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Net neutrality protesters take to the streets

Protesters want Congress to step in and stop the FCC's vote next week to end net neutrality regulation.

Sarah Tew/CNET

Protesters gathered in front of Verizon stores around the US on Thursday in a last-ditch effort to save the rules governing net neutrality.

Protesters gathered outside a Verizon store in New York City in an effort to stop the FCC from repealing net neutrality protections.

Sarah Tew/CNET

The protests were organized by several advocacy groups, including Fight for the Future, in the hope of pressuring Republicans in Congress to stop the FCC from rolling back the controversial rules adopted in 2015 under President Barack Obama.

The FCC is expected to vote next week on a proposal that would repeal regulations prohibiting broadband and wireless companies from slowing or blocking access to the internet and banning them from charging internet companies fees to access their customers faster than competitors. The proposal will also strip the FCC of authority to regulate broadband networks, leaving policing of the internet to another federal agency, the Federal Trade Commission. (Our FAQ explaining what Net Neutrality means can be found here.)

Protesters at a rally in New York City held signs outside the Verizon store near Bryant Park stating "Net Neutrality is Freedom of Speech" and "Keep the Internet Free." There were also posts to social media using the hashtag #StoptheFCC.

In Washington, DC, protesters gathered outside the annual FCC chairman's dinner and were joined by Democratic FCC Commissioner Mignon Clyburn, who tweeted a picture of herself speaking to the crowd.

The protests are the latest sign of the public support for net neutrality, which is the principle that all internet traffic should be treated equally. Democrats and consumer advocacy groups argue the rules are necessary to ensure the internet service providers don't abuse their power, favoring some traffic -- like their own services -- over the competition.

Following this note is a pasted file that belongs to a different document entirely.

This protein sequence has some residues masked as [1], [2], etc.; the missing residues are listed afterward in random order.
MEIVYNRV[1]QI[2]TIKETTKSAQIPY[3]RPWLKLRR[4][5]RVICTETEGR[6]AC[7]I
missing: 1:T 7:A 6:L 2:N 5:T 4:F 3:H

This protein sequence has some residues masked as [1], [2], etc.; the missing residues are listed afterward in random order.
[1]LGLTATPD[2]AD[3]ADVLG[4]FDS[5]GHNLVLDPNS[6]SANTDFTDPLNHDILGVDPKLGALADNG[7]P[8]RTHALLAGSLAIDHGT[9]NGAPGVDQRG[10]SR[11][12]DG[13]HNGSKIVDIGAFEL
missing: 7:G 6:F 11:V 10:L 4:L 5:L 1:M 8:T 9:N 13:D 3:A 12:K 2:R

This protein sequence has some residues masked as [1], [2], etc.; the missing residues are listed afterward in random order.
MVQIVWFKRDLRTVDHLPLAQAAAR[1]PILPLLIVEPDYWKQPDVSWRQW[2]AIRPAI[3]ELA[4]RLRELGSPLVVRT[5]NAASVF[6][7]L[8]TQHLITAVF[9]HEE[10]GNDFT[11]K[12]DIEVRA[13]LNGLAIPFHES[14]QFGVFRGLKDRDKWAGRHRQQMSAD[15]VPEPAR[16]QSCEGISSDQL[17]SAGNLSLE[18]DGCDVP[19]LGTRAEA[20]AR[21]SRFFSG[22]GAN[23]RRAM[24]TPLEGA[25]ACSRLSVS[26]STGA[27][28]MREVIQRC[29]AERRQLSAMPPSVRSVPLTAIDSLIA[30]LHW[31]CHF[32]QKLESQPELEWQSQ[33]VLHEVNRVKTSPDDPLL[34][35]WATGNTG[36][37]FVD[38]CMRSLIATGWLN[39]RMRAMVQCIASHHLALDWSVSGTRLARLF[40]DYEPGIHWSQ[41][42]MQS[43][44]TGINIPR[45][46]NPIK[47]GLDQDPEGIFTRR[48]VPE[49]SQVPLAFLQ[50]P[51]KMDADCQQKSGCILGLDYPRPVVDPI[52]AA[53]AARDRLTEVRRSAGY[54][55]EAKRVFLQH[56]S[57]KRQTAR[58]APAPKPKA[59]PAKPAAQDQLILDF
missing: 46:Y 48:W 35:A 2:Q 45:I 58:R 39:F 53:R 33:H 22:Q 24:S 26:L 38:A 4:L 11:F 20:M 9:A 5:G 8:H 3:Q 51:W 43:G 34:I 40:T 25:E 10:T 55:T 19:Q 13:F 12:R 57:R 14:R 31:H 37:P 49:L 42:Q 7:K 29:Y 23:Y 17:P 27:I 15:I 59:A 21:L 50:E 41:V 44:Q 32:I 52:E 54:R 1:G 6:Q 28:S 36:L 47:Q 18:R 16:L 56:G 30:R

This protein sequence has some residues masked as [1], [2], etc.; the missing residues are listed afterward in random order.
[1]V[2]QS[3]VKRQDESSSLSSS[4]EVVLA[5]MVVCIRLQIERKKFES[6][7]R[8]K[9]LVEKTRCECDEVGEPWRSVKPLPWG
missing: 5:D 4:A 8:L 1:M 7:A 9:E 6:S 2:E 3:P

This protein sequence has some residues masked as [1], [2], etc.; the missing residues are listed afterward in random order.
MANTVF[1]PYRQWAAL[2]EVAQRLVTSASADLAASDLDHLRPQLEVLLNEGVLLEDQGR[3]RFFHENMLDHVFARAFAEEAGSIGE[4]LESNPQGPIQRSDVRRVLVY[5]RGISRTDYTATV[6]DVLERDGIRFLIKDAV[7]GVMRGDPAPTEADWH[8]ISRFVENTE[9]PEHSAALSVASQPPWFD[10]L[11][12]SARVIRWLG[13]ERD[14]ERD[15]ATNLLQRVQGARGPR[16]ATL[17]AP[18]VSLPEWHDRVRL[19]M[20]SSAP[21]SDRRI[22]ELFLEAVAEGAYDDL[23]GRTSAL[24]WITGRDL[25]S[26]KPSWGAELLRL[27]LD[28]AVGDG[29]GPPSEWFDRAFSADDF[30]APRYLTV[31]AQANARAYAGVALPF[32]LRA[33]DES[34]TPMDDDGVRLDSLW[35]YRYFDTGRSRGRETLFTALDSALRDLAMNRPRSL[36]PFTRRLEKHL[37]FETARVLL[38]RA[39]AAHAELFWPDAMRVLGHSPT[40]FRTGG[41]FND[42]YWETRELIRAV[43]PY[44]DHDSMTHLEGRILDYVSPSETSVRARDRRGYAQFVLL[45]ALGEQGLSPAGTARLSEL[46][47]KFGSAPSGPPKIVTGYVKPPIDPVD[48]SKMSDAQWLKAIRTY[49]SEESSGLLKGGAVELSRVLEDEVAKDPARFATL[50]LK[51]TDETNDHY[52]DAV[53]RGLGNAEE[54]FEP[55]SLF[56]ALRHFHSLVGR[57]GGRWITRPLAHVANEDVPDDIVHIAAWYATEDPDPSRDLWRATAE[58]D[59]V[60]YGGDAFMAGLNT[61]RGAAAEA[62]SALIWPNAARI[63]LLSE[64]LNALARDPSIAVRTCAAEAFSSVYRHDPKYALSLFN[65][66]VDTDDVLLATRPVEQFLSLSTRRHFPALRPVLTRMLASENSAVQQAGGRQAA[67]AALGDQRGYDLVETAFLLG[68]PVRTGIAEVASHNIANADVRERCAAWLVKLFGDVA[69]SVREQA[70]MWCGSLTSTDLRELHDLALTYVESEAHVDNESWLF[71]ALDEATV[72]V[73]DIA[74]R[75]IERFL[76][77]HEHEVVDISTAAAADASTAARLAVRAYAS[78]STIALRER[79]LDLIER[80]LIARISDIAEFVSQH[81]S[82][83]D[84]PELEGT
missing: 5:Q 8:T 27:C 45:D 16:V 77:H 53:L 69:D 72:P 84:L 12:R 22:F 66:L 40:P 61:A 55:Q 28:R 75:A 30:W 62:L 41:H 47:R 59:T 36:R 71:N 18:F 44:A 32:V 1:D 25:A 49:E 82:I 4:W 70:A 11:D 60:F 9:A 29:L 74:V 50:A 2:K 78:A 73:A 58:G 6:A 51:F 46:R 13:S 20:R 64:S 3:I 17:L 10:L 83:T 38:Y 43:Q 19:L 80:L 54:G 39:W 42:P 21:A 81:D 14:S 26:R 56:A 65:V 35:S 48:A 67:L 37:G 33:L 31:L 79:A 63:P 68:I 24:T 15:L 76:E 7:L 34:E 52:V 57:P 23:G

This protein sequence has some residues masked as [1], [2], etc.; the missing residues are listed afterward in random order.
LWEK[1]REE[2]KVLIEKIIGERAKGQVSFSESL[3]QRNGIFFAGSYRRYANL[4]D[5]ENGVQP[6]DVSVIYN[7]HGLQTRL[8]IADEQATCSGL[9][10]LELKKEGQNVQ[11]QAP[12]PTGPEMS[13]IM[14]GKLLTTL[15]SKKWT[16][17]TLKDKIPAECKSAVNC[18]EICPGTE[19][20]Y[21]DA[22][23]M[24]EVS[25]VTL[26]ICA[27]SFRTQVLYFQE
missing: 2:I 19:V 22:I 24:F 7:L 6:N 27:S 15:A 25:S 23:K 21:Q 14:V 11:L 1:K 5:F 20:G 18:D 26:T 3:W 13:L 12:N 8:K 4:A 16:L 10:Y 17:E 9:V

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But broadband companies support FCC Chairman Ajit Pai's plan to dismantle the rules, arguing the regulation is heavy-handed and has hurt investment. Verizon was the target of the protest because Pai worked as a lawyer for the carrier before his appointment to the FCC. The company has said it has no plans to block or slow access to the internet. But Verizon has opposed the reclassification of broadband, which imposes stricter regulation on its networks.

"Like those expressing their views today, Verizon fully supports an open Internet and believe consumers should be able to use it to access lawful content when, where, and how they want," the company said in a statement.  "We've publicly committed to that before and we stand by that commitment today."

Pai, who was appointed chairman by President Donald Trump earlier this year, says the agency is returning to the same light touch regulatory regime of previous administrations including under Democrat Bill Clinton.

But supporters of net neutrality say that without rules, broadband providers will have too much control over consumers' access to the internet and will shut out competitors in favor of their own services, leading to less innovation and higher prices.

The issue has become starkly partisan in Congress with Democrats united in their calls to keep the regulations in place. Earlier this week, more than two dozen Democratic senators sent a letter to the FCC asking the agency to delay the vote.

clyburn-net-neutrality-protest

FCC Commissioner Mignon Clyburn tweeted a picture of herself speaking to protesters outside the annual FCC chairman's dinner.  

In recent weeks, it's been discovered that millions of comments on the net neutrality repeal proposal were from fake accounts and using stolen identities. Democratic FCC Commissioner Jessica Rosenworcel along with New York's Attorney General Eric Schneiderman and Democrats in the US Senate have urged the FCC to postpone its vote until the comments can be examined.

"When the @FCC #NetNeutrality record is corrupted by a million comments with identity theft & half a million comments from Russia we need to stop & ask what went wrong," Rosenworcel said in a tweet Thursday. "Public integrity matters."

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